Gliese 581g: astronomical speculation?

12 10 2010

<<This is the first draft of an article I wrote for “The Mark”. Due to the real time dispute over Gliese 581g and whether it actually exists, I rewrote the submitted article. However, I think the issue of Vogt’s speculation deserves a forum… So here is my original discussion.>>

Last week saw the announcement by a US-based team of researchers that a potentially habitable planet around another star had been discovered. The obscurely named Gliese 581g sits at just the right distance–in the so-called habitable zone–from its star to possibly have liquid water on its surface. Think Goldilocks: not to cold, not too hot, but just right.

Gliese 581g is actually the 6th planet reported in the Gliese 581 (the star) system. All the planets are packed in close to the star as well. You can see an image of the system <here>. In fact, Gliese 581g takes only 37 days to orbit its parent star. Thus in Gliese 581g “years”, you ‘re ten times older than Earth years.

It’s incredibly difficult to see planets around other stars. Think of trying to see a glow worm infront of 100 of the world’s brightest lighthouses.  Such “direct imaging” techniques are in their infancy, although Canadian’s are leading the way. But so far 460 of the 492 planets we’ve discovered have been found using one “indirect” technique in particular, rather unromantically known as the “radial velocity method”.

The mutual attraction between planets and stars makes both of them move around a common point, the so-called barycentre of the system. For the planet, it takes a big orbit. For the star the size of the orbit is very small – inside the star itself: the star looks like it “wobbles”. But the motion is still large enough for us to detect with high precision measurements. The finest speed we can measure over such enormous distances is about that of walking pace, a few metres per second.

But if a number of planets orbit around a star all the different tugs act together. The motion of the star thus becomes very complex. While we have analysis techniques to separate each of the tugs, you need good data and lots of it. In Gliese 581g’s case it took observations over 11 years and combined data from Hawaii and Chile. All in all, this detection is a triumph of careful measurements and painstaking analysis.

“Is there life on other planets?” Is a question the 20th century considered philosophical, in the 21st century it should be answerable.

But when lead author Stephen Vogt commented last week that he was “100% certain” there was life on the newly discovered planet, eyes rolled. There was no need for hype. Gliese 581g is amazing on its own merits. People started to get on a bandwagon criticising Vogt. I found myself wondering had he been egged on by journalists for “the quote”.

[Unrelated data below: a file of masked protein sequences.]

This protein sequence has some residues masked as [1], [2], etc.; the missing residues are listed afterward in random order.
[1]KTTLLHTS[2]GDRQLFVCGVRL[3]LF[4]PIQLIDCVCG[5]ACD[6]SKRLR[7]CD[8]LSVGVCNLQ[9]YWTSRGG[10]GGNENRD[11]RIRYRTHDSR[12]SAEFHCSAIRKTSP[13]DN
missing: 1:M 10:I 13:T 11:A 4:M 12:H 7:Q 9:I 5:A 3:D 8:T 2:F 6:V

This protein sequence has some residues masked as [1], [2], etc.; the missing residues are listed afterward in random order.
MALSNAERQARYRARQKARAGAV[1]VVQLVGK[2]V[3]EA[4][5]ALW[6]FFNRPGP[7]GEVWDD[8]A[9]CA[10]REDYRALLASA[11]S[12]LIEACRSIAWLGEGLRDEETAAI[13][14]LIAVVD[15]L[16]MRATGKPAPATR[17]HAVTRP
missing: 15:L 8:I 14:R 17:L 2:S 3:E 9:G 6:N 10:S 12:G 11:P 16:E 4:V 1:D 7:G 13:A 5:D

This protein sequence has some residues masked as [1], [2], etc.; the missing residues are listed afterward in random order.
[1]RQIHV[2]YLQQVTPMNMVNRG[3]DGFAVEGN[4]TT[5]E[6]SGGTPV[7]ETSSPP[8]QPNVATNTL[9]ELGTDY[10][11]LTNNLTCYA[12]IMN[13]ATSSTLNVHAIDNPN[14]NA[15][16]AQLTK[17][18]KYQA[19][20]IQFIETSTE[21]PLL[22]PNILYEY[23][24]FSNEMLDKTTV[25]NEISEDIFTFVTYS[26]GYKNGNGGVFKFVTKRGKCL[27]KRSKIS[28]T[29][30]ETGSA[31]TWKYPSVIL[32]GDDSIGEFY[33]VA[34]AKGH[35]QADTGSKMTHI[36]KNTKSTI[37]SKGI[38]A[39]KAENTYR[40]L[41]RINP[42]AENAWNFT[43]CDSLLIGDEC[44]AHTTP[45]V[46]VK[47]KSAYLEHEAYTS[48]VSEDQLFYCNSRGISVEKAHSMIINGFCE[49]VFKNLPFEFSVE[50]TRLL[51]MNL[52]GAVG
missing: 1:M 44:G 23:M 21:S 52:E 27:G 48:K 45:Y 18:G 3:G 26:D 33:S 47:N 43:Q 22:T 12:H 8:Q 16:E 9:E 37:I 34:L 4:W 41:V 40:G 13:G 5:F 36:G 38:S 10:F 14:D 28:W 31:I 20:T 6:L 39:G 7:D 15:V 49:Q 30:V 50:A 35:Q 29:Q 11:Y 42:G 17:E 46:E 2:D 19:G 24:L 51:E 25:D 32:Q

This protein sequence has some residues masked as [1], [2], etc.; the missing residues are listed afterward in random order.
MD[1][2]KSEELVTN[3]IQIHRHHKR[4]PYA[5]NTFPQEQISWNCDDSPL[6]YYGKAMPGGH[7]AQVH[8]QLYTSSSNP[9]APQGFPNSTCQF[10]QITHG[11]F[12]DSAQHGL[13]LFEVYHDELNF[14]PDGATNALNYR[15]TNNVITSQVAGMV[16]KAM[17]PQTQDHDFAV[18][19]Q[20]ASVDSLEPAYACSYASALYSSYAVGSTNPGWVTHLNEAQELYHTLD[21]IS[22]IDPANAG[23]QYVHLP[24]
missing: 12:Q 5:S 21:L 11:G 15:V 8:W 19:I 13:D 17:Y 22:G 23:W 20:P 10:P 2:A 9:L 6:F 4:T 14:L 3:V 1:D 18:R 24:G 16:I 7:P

Then just a couple of days ago I was emailed a transcript of an interview by Marc Kuchner with the highly reknowned producer of documentaries for PBS, Dana Berry. One section in the interview immediately made me think of Vogt’s comment:

“DB: Don’t be afraid to speculate and imagine on camera. There are many cases when I get someone who won’t guide me into the possibilities of a certain subject by defaulting to, “well, we don’t know,” or “I’m not the expert on that subject…” So I’m forced to ask the question in different ways, and sometimes I still can’t get past “the facade.” This happens because sometimes scientists are fearful that their credibility is on the line. A TV interview is not a peer-reviewed paper, so my advice is don’t be afraid to open up. Dream, speculate, and share your excitement, tell me what it means, tell me why you think its A and not B, and tellme who subscribes to B and what you think of that group. In other words, be a human.

I’m very sympathetic to Berry’s concerns about how scientists communicate on TV, but your credibility is on the line, as Vogt has discovered. The vast majority of science is tax-payer funded. Speaking out in popular programs is exactly where your credibility matters most. Speculation is context dependent and frequently highly qualified. But the act of editing can easily make five interesting words become a soundbite without qualification.

Everyone loves to dream and to ponder what might be possible. Some of the best science comes from the beginning “What if..?” But as science becomes more and more important to society, the need for integrity becomes absolutely critical. Fortunately for astronomy, hype doesn’t really lead to any serious ramifications. But when it comes to global warming, well that’s another story.

My optimistic hope is that in 30 years we’ll know whether Vogt’s speculation is right. It will take a lot of money and technological brilliance, but designs for telescopes capable of measuring the atmospheres of other planets already exist. Perhaps the most well known among professional astronomers is the Terrestrial Planet Finder. An immensely ambitious design that would see five space craft flying together in formation to make a giant telescope, it would allow us to measure with precision we can only dream of today. Right now it’s on hold. TPF is simply too expensive and too risky for the current economic climate.

Watch that space.




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